1. Geophysical monitoring technology for CO2 sequestration

    Science.gov (United States)

    Ma, Jin-Feng; Li, Lin; Wang, Hao-Fan; Tan, Ming-You; Cui, Shi-Ling; Zhang, Yun-Yin; Qu, Zhi-Peng; Jia, Ling-Yun; Zhang, Shu-Hai

    2016-06-01

    Geophysical techniques play key roles in the measuring, monitoring, and verifying the safety of CO2 sequestration and in identifying the efficiency of CO2-enhanced oil recovery. Although geophysical monitoring techniques for CO2 sequestration have grown out of conventional oil and gas geophysical exploration techniques, it takes a long time to conduct geophysical monitoring, and there are many barriers and challenges. In this paper, with the initial objective of performing CO2 sequestration, we studied the geophysical tasks associated with evaluating geological storage sites and monitoring CO2 sequestration. Based on our review of the scope of geophysical monitoring techniques and our experience in domestic and international carbon capture and sequestration projects, we analyzed the inherent difficulties and our experiences in geophysical monitoring techniques, especially, with respect to 4D seismic acquisition, processing, and interpretation.

  2. Silvering substrates after CO2 snow cleaning

    Science.gov (United States)

    Zito, Richard R.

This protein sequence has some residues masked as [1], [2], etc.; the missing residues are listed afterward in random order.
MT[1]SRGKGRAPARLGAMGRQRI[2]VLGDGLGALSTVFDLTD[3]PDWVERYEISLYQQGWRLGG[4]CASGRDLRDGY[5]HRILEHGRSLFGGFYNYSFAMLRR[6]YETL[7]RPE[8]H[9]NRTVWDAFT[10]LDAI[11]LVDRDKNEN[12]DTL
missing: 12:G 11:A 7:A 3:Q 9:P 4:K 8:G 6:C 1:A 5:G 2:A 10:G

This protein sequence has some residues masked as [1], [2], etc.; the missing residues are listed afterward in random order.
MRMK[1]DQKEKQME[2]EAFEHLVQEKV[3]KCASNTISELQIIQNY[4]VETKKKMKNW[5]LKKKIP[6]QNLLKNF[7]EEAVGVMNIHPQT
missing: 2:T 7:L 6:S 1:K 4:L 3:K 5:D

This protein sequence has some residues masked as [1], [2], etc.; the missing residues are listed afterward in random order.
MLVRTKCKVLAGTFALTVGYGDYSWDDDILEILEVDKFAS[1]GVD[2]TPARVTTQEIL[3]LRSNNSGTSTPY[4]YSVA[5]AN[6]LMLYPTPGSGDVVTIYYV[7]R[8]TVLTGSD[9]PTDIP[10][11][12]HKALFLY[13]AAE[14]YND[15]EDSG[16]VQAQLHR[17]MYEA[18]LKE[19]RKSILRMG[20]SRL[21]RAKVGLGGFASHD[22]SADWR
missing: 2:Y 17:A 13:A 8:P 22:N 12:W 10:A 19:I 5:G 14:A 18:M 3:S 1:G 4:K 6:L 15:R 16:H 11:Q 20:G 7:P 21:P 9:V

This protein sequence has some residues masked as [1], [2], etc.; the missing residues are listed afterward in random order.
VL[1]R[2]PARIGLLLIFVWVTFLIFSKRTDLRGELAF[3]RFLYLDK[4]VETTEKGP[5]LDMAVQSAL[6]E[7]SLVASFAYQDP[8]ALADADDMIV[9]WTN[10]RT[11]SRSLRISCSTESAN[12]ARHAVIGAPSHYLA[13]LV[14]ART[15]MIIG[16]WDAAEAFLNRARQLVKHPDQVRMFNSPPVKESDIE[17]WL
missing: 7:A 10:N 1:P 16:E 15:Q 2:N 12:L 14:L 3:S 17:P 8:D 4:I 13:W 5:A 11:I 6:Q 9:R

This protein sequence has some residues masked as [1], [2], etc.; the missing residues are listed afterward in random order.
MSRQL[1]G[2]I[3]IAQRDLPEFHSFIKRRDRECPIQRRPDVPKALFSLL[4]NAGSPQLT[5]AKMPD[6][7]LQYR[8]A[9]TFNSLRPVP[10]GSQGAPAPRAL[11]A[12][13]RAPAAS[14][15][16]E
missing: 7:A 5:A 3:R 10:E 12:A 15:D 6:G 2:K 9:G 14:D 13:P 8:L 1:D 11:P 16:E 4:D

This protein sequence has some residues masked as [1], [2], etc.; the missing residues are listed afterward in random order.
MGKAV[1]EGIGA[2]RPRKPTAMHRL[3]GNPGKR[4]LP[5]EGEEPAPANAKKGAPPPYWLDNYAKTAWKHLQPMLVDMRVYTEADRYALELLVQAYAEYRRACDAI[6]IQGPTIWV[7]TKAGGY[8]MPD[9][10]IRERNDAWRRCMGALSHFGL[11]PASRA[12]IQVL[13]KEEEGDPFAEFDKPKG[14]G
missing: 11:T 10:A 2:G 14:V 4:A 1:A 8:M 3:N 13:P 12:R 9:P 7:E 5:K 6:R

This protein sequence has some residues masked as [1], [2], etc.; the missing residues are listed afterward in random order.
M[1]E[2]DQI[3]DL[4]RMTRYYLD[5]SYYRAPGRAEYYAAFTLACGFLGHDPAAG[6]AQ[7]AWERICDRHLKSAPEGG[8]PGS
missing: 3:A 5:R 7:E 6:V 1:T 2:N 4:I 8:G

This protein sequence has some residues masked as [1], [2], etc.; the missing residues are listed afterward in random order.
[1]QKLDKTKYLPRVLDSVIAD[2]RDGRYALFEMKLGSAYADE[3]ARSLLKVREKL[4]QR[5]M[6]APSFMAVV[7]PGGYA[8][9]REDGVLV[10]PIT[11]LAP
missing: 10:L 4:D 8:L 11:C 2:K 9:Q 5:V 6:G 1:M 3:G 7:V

2005-09-01

    There have been some questions in the astronomical community concerning the quality of silver coatings deposited on substrates that have been cleaned with carbon dioxide snow. These questions center around the possible existence of carbonate ions left behind on the substrate by CO2. Such carbonate ions could react with deposited silver to produce insoluble silver carbonate, thereby reducing film adhesion and reflectivity. Carbonate ions could be produced from CO2 via the following mechanism. First, during CO2 snow cleaning, a small amount of moisture can condense on a surface. This is especially true if the jet of CO2 is allowed to dwell on one spot. CO2 gas can dissolve in this moisture, producing carbonic acid, which can undergo two acid dissociations to form carbonate ions. In reality, it is highly unlikely that charged carbonate ions will remain stable on a substrate for very long. As condensed water evaporates, Le Chatelier's principle will shift the equilibrium of the chain of reactions that produced carbonate back to CO2 gas. Furthermore, the hydration of CO2 reaction of CO2 with H20) is an extremely slow process, and the total dehydrogenation of carbonic acid is not favored. Living tissues that must carry out the equilibration of carbonic acid and CO2 use the enzyme carbonic anhydrase to speed up the reaction by a factor of one million. But no such enzymatic action is present on a clean mirror substrate. In short, the worst case analysis presented below shows that the ratio of silver atoms to carbonate radicals must be at least 500 million to one. The results of chemical tests presented here support this view. Furthermore, film lift-off tests, also presented in this report, show that silver film adhesion to fused silica substrates is actually enhanced by CO2 snow cleaning.

  3. CO2 deserts: implications of existing CO2 supply limitations for carbon management.

    Science.gov (United States)

    Middleton, Richard S; Clarens, Andres F; Liu, Xiaowei; Bielicki, Jeffrey M; Levine, Jonathan S

    2014-10-01